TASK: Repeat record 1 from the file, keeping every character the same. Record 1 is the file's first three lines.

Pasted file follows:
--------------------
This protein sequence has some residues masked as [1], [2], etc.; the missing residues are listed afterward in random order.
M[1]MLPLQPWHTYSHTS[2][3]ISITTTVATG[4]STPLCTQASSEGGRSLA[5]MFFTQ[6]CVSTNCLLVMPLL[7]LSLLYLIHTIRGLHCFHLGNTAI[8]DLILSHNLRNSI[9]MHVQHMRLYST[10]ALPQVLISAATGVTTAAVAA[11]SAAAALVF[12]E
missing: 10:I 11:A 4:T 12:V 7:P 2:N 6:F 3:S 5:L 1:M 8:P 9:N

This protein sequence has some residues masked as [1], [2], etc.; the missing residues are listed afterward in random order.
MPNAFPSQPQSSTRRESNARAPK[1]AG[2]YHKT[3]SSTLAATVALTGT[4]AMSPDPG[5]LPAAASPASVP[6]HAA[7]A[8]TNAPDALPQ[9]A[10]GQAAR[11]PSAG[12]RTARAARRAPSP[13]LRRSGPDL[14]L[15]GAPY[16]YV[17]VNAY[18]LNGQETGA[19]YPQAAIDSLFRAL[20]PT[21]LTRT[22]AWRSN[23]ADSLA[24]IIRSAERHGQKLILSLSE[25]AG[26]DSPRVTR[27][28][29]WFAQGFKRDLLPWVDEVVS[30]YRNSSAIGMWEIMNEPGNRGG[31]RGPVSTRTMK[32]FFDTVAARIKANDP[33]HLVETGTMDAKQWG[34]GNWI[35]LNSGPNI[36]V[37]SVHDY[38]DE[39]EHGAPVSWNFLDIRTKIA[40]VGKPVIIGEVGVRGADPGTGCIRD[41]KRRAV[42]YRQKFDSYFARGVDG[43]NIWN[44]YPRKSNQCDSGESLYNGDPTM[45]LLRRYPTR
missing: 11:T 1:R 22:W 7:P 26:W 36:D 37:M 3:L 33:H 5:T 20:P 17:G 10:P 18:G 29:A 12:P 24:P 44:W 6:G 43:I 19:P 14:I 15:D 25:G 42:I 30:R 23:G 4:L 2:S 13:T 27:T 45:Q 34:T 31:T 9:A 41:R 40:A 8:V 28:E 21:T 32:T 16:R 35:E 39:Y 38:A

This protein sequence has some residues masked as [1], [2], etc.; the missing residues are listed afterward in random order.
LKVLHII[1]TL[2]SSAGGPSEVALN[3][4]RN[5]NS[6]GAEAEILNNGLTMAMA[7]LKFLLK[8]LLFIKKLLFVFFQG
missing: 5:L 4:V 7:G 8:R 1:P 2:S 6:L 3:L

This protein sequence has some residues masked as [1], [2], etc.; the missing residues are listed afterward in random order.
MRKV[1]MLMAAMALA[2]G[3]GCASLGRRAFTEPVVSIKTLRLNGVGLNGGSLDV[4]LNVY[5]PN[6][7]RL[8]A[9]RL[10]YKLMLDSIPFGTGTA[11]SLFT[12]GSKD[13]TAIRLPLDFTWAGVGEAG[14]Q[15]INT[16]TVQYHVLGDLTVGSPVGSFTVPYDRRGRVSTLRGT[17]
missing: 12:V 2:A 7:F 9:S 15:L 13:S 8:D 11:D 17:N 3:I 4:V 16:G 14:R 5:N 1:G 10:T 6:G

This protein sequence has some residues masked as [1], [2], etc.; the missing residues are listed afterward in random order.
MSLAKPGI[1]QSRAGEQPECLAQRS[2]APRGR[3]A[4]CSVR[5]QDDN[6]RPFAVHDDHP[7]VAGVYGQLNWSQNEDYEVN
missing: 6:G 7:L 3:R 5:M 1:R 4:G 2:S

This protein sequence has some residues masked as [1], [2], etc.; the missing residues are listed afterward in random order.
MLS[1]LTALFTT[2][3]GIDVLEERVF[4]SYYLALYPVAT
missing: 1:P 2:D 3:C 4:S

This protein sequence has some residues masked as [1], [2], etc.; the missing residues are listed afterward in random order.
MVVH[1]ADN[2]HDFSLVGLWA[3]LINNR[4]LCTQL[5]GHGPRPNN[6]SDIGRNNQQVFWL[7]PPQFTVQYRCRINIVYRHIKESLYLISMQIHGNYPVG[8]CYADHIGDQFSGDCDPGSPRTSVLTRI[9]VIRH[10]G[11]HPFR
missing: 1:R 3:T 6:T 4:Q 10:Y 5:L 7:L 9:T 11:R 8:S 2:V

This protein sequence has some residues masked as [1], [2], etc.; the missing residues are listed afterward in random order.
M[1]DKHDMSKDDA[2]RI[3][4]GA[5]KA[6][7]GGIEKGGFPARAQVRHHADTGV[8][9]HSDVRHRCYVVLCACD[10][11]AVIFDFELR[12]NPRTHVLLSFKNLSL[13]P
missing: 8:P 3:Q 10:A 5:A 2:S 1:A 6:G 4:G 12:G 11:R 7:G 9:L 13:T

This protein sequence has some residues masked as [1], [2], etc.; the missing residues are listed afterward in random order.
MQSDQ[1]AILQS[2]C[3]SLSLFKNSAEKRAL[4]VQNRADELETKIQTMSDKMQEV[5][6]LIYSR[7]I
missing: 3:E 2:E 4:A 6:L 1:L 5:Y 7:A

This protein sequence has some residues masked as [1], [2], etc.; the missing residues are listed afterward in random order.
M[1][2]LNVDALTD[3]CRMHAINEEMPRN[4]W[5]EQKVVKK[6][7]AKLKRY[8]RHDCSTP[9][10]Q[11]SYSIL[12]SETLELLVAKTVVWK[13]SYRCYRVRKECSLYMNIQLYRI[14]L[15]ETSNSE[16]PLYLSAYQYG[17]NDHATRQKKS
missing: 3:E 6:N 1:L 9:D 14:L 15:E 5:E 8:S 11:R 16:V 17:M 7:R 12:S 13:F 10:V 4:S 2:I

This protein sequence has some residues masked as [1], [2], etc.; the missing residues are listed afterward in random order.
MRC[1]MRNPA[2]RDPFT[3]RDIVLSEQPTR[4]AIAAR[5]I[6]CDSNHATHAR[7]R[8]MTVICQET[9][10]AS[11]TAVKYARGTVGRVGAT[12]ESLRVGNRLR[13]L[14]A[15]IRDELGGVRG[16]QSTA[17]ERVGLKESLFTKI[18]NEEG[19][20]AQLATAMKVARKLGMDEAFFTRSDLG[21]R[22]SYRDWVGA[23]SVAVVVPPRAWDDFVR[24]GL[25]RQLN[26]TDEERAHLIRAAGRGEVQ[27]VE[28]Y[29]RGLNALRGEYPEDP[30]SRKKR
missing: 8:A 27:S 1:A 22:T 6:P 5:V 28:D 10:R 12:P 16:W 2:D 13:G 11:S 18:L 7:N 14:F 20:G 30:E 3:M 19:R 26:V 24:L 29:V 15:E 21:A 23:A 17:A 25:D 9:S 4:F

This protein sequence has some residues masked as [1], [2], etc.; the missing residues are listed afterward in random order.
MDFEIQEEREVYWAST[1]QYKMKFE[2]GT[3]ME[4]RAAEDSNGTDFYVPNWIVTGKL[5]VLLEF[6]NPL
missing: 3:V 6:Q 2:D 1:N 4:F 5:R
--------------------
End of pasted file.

This protein sequence has some residues masked as [1], [2], etc.; the missing residues are listed afterward in random order.
M[1]MLPLQPWHTYSHTS[2][3]ISITTTVATG[4]STPLCTQASSEGGRSLA[5]MFFTQ[6]CVSTNCLLVMPLL[7]LSLLYLIHTIRGLHCFHLGNTAI[8]DLILSHNLRNSI[9]MHVQHMRLYST[10]ALPQVLISAATGVTTAAVAA[11]SAAAALVF[12]E
missing: 10:I 11:A 4:T 12:V 7:P 2:N 6:F 3:S 5:L 1:M 8:P 9:N